Writing the book as an assembly of individual accounts has one very obvious advantage: it allows for a generous number of viewpoints. When describing a global event, the number of responses and fates will be vast, and Brooks gets to cover more of these than if the story had followed a more traditional trajectory. This way, we can choose from all countries and all walks of life without shoehorning characters into one storyline. We also remove geographical constraints, meaning there will be more to the story than a besieged wal-mart or a stretch of motorway. Whilst it remains quite US-centric, it is refreshing to note that other continents get more than a brief mention.

In many ways, the book reminded me slightly of The Sheep Look Up by John Brunner due to the multi-strand narrative, although Brunner’s book is thematically different (deteriorating environment) and somewhat more dystopian.

Which brings me to my perhaps sole quibble with World War Z: it is less bleak than it could have been, despite being more serious than its predecessor The Zombie Survival Manual. I know it may not be everybody’s cup of tea, but for me, it would have packed a greater punch if it had received a greater infusion of pessimism. That being said, I still enjoyed it immensely and know many readers who prefer a hint of hope with their horror.

Brooks has said that he views the zombie more like a virus than a traditional predator, and that it is this aspect, the lack of any hope for rational discourse or negotiation, that makes the zombie frightening. As I’ve mentioned in a previous post, predation and contagions/infection are the two categories of horror that tend to generate the most successful horror films. Zombies tick both boxes. Yet, they somehow take a back seat in World War Z.

For sure, the zombie in World War Z is the catalyst, the fuel of the story and the indisputable monster of the tale, but the focus remains on the fighting living, not the walking dead. While there is no shortage of gore, I still thought that World War Z was more about the response to the zombie than the zombie itself. The zombie is the monster du jour: an oft-cited metaphor for an uncontrollable world, for pandemics, nuclear war and economic collapse. If we accept the zombie as metaphor, then World War Z becomes a tale of an overwhelmed world, our modern fears illustrated by a vast, unstoppable zombie horde, and it ends with the possible route to regaining control.

Then again, it might just be about monsters.

Either way, it works for me. I read in two thoroughly enjoyable sittings (which would have been one but for the need to attend work). In my view, it’s right up there with Cherie Priest’s Clockwork Century in terms of zombie excellence. If you’ve read it, or read any other zombie books that you can recommend, let me know in the comments!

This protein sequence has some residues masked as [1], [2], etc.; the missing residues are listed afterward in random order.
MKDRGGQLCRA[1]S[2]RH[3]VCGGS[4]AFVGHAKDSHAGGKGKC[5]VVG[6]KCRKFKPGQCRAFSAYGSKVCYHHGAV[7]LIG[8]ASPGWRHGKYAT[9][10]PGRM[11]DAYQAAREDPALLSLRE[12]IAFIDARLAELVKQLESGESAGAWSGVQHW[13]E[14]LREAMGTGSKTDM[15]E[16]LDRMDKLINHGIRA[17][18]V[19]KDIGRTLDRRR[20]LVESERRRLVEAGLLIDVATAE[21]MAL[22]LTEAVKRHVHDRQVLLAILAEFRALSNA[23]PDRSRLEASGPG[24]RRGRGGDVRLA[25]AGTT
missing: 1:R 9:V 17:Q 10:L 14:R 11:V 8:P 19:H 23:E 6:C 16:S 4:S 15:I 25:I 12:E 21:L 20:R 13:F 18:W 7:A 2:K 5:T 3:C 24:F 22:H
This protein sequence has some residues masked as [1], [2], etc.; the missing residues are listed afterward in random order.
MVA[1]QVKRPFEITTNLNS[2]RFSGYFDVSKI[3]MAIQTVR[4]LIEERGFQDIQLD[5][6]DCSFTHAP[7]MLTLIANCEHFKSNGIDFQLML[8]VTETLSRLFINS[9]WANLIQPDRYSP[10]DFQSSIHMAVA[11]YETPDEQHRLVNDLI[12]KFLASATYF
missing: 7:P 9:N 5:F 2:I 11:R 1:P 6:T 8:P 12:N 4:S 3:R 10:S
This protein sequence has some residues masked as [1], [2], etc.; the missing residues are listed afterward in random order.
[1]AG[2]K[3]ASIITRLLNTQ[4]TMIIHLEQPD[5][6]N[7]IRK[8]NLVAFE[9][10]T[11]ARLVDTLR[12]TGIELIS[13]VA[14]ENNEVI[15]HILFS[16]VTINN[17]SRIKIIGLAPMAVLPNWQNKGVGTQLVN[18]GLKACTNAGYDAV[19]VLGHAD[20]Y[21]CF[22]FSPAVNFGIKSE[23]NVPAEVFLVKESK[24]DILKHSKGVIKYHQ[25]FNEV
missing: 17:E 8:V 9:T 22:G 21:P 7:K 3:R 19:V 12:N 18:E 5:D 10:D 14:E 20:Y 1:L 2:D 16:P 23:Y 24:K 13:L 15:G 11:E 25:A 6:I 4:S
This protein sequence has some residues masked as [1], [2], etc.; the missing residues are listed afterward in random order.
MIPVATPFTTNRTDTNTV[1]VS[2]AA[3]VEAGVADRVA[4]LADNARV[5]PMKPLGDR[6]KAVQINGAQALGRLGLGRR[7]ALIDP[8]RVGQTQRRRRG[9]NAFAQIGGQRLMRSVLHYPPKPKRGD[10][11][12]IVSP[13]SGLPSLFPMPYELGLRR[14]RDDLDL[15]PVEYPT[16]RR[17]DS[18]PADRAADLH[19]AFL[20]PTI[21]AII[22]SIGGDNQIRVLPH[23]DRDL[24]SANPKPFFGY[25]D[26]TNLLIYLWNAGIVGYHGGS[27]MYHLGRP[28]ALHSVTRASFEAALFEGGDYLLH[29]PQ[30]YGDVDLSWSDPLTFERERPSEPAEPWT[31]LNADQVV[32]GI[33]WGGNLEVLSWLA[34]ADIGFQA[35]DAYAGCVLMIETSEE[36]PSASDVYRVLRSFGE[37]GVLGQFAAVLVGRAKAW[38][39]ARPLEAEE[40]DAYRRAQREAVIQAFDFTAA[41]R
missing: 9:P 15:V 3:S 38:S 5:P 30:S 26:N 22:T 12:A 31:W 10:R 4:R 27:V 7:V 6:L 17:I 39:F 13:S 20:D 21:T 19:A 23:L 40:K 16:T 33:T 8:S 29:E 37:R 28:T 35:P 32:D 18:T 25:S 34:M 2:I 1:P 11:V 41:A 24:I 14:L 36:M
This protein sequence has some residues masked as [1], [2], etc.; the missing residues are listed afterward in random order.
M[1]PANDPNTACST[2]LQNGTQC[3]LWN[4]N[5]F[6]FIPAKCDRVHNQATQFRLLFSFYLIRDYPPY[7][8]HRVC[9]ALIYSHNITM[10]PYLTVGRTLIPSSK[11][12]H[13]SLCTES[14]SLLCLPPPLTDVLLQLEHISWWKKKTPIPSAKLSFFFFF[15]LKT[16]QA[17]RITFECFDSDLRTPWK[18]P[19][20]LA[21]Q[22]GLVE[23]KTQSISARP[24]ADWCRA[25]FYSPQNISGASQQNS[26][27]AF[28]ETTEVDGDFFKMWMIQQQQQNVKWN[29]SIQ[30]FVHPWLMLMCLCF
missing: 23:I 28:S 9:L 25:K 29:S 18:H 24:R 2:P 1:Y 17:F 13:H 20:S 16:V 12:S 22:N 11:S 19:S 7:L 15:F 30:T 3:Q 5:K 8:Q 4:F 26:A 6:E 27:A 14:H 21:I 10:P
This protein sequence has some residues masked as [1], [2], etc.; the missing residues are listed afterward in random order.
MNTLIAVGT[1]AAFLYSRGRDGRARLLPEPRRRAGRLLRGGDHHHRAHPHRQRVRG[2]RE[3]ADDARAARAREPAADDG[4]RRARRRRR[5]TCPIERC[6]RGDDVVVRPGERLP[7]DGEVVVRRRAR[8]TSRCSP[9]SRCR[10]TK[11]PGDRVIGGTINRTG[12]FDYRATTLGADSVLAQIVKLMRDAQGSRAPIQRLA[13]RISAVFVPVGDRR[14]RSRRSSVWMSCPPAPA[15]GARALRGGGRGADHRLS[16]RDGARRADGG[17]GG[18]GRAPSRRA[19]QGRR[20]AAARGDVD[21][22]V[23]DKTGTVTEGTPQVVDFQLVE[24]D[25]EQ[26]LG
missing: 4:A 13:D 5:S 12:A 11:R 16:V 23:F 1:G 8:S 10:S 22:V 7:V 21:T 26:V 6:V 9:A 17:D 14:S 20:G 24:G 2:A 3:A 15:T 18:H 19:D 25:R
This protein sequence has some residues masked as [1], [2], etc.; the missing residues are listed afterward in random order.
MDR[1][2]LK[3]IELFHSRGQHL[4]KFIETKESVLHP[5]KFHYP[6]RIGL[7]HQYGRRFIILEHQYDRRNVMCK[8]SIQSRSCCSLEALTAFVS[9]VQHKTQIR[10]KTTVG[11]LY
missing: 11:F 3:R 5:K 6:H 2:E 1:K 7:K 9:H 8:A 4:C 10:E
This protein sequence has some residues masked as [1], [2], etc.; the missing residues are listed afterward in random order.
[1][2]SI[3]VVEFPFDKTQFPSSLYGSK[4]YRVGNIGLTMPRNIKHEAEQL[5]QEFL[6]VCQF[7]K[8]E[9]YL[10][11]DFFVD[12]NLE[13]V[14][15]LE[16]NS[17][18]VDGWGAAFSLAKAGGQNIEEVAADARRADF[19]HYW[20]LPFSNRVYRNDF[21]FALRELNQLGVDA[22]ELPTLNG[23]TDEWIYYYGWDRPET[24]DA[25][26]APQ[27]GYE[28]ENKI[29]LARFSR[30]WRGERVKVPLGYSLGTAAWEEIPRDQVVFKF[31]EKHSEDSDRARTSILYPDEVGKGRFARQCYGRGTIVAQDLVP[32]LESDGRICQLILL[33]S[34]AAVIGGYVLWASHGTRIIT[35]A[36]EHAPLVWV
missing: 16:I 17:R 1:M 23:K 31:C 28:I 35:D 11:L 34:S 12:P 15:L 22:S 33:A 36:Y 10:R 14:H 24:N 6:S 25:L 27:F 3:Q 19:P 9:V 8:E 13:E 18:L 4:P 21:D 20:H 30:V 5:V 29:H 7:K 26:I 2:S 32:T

world_war_z_book_cover

Book Review: Boneshaker

Steampunk zombies!!

If that isn’t enough to get you sold on Boneshaker by Cherie Priest, then I can add that it is a fast-paced reimagination of Seattle as a bowl of poisonous gas with hidden tunnels and clusters of badass survivors, villains and heroes alike. There be guns, there be airships, and there be the rumblings of the civil war in the east.

The premise of the story is as follows:

Civil war rages in the east but Washington has its own trouble and it is called Seattle. Sixteen years ago, Seattle was ravaged by the Boneshaker, a destructive vast mining machine made by Dr Leviticus Blue. It released the Blight, a noxious gas turning people into mindless creatures, ‘rotters’, hungry for flesh. The city was evacuated and a great wall erected to stop the Blight, but some survivors have dug their nails in, clawing out spaces for themselves between the Blight and the rotters, and not all of the survivors are friendly.

Briar Wilkes lives in the settlement outside the wall with her son Zeke. Daughter of the infamous prison guard Maynard Wilkes who died letting prisoners escape during the evacuation and widow of the reviled Dr Blue, she has few resources to call upon when Zeke sneaks into the city looking for evidence of his father’s innocence. Few resources but an old gas mask, a gun and grit.

When reading, I couldn’t help but think that it would be a fantastic, mad romp of a film, buckle aplenty and swash galore. Apparently, there was talk of a film about 5 years ago, but so far there’s been little news. If the steampunk Oliver Twist fares well, then perhaps Boneshaker would be next in line. And it would richly deserve to be so. The imagination in this book threatens to spill over, like the Blight slowly edging the top of the Seattle wall, but in a nice way.

It is an absolute pleasure to read, with good characters (including a female protagonist older, wiser and grittier than your average starlet) and a solid plot that kept me from putting the book down (and sometimes from breathing for several paragraphs at a time, because Zombies!). It is, however, in the world-building that Boneshaker truly shines. It’s rich, vast and detailed, like a huge machine packed with wonderfully intricate cogs and wheels, shifting and moving all around you. Also: steampunk zombies!

boneshaker
(Boneshaker is the first book set in the Clockwork Century Universe)